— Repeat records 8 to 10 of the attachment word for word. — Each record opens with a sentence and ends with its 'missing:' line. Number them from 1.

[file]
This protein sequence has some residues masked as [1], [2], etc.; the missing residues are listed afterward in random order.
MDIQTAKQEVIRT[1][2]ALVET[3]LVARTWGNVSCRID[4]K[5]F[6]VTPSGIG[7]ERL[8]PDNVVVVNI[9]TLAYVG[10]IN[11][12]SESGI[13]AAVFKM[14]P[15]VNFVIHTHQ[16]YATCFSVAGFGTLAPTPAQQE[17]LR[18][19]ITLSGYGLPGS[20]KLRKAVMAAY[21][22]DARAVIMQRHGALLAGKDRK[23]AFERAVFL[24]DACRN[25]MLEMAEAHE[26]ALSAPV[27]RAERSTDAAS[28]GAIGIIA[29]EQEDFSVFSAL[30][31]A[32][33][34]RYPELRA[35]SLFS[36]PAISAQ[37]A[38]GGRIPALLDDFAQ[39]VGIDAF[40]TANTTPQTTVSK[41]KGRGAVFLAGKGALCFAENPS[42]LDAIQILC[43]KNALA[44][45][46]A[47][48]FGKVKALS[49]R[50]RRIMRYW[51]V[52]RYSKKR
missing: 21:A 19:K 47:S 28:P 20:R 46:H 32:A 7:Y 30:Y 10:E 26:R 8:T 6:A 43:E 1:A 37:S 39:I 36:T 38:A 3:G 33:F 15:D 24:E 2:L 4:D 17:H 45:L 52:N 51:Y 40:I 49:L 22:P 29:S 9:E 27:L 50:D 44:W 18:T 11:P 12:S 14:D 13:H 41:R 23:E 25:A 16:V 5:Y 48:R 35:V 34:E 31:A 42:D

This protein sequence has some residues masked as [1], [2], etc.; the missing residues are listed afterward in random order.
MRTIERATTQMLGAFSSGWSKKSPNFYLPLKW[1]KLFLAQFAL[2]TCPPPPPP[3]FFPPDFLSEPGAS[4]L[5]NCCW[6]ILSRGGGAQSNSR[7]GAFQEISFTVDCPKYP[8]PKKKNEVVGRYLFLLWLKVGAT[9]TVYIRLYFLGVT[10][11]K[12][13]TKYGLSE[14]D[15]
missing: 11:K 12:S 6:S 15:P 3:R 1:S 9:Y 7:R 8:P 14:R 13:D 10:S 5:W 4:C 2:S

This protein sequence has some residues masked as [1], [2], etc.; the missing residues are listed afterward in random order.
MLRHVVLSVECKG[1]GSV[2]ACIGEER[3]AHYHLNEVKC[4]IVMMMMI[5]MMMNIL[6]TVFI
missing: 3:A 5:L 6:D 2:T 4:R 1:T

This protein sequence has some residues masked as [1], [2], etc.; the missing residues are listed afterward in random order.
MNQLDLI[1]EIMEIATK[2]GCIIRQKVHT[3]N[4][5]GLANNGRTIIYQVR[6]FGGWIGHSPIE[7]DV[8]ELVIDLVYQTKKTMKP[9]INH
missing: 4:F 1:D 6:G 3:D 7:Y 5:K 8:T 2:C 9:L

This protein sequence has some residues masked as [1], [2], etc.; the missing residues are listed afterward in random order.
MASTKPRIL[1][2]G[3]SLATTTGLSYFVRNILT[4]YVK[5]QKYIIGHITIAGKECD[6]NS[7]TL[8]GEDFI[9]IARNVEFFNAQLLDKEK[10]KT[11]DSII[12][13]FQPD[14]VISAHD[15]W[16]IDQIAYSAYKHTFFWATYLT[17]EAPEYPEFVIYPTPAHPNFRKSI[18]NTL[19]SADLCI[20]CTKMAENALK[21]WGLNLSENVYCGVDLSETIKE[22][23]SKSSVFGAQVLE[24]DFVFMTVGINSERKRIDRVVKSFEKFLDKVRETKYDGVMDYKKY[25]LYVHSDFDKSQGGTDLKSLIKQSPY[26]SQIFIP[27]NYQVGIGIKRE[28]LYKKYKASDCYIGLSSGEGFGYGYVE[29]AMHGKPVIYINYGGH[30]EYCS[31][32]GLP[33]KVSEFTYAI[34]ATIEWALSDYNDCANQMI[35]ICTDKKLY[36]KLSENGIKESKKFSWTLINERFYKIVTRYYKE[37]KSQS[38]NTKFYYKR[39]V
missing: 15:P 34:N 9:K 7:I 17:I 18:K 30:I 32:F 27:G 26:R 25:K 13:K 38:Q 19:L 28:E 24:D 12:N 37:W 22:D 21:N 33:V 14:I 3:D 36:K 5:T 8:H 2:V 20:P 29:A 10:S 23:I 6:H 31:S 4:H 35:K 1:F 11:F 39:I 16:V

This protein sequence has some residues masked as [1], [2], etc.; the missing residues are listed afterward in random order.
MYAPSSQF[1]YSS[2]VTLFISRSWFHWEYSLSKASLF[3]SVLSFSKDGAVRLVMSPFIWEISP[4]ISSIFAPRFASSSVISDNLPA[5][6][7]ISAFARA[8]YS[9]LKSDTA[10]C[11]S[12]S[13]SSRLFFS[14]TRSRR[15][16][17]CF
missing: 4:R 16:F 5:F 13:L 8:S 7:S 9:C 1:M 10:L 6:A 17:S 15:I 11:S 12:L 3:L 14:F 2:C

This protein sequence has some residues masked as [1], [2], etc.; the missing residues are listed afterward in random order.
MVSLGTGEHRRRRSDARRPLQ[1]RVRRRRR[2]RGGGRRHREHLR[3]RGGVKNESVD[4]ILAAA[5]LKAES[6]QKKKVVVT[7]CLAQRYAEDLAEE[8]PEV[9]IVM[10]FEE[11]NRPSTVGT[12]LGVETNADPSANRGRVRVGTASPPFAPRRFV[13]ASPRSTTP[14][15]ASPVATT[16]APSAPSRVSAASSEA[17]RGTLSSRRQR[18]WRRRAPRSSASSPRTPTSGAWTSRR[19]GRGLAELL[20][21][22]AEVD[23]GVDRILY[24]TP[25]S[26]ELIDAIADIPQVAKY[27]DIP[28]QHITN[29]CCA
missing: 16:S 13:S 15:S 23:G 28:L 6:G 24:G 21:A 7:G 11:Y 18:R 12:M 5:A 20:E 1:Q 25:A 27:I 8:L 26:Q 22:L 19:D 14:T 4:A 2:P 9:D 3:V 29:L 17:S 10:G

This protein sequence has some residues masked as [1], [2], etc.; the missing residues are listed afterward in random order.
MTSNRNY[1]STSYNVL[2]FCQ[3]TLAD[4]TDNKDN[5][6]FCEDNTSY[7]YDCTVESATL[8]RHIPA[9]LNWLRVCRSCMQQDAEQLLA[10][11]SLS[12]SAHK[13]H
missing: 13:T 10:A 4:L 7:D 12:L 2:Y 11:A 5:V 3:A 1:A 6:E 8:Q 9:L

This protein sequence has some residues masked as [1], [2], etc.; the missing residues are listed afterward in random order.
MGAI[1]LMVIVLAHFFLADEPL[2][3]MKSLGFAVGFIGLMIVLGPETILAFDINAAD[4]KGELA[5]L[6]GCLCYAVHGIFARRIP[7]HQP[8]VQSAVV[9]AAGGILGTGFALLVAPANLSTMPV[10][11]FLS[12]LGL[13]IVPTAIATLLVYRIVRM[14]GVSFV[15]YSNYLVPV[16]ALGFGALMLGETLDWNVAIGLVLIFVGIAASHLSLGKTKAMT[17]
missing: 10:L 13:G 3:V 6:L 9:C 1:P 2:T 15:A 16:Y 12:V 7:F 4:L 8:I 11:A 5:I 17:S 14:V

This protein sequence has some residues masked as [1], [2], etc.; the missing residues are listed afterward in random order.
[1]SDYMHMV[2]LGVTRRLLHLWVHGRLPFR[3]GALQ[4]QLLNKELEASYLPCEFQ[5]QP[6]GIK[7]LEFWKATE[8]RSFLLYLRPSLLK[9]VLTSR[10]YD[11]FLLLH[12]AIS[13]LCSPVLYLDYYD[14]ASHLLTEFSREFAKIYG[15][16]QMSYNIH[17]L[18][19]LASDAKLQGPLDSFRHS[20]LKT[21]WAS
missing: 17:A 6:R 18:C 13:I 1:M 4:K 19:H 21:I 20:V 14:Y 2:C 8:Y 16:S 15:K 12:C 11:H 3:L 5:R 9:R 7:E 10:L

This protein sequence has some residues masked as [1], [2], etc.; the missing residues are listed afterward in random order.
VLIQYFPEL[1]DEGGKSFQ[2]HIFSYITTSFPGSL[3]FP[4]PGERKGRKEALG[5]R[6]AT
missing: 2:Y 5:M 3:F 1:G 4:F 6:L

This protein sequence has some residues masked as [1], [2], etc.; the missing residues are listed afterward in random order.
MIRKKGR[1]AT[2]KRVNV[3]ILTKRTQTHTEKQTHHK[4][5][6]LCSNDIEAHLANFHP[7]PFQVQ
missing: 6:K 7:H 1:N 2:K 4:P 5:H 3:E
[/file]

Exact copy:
This protein sequence has some residues masked as [1], [2], etc.; the missing residues are listed afterward in random order.
MTSNRNY[1]STSYNVL[2]FCQ[3]TLAD[4]TDNKDN[5][6]FCEDNTSY[7]YDCTVESATL[8]RHIPA[9]LNWLRVCRSCMQQDAEQLLA[10][11]SLS[12]SAHK[13]H
missing: 13:T 10:A 4:L 7:D 12:L 2:Y 11:A 5:V 3:A 1:A 6:E 8:Q 9:L

This protein sequence has some residues masked as [1], [2], etc.; the missing residues are listed afterward in random order.
MGAI[1]LMVIVLAHFFLADEPL[2][3]MKSLGFAVGFIGLMIVLGPETILAFDINAAD[4]KGELA[5]L[6]GCLCYAVHGIFARRIP[7]HQP[8]VQSAVV[9]AAGGILGTGFALLVAPANLSTMPV[10][11]FLS[12]LGL[13]IVPTAIATLLVYRIVRM[14]GVSFV[15]YSNYLVPV[16]ALGFGALMLGETLDWNVAIGLVLIFVGIAASHLSLGKTKAMT[17]
missing: 10:L 13:G 3:V 6:L 9:C 1:P 2:T 15:A 16:Y 12:V 7:F 4:L 8:I 11:A 5:I 17:S 14:V

This protein sequence has some residues masked as [1], [2], etc.; the missing residues are listed afterward in random order.
[1]SDYMHMV[2]LGVTRRLLHLWVHGRLPFR[3]GALQ[4]QLLNKELEASYLPCEFQ[5]QP[6]GIK[7]LEFWKATE[8]RSFLLYLRPSLLK[9]VLTSR[10]YD[11]FLLLH[12]AIS[13]LCSPVLYLDYYD[14]ASHLLTEFSREFAKIYG[15][16]QMSYNIH[17]L[18][19]LASDAKLQGPLDSFRHS[20]LKT[21]WAS
missing: 17:A 6:R 18:C 13:I 1:M 4:K 19:H 21:I 20:V 14:Y 2:C 8:Y 16:S 15:K 12:C 11:H 3:L 5:R 9:R 7:E 10:L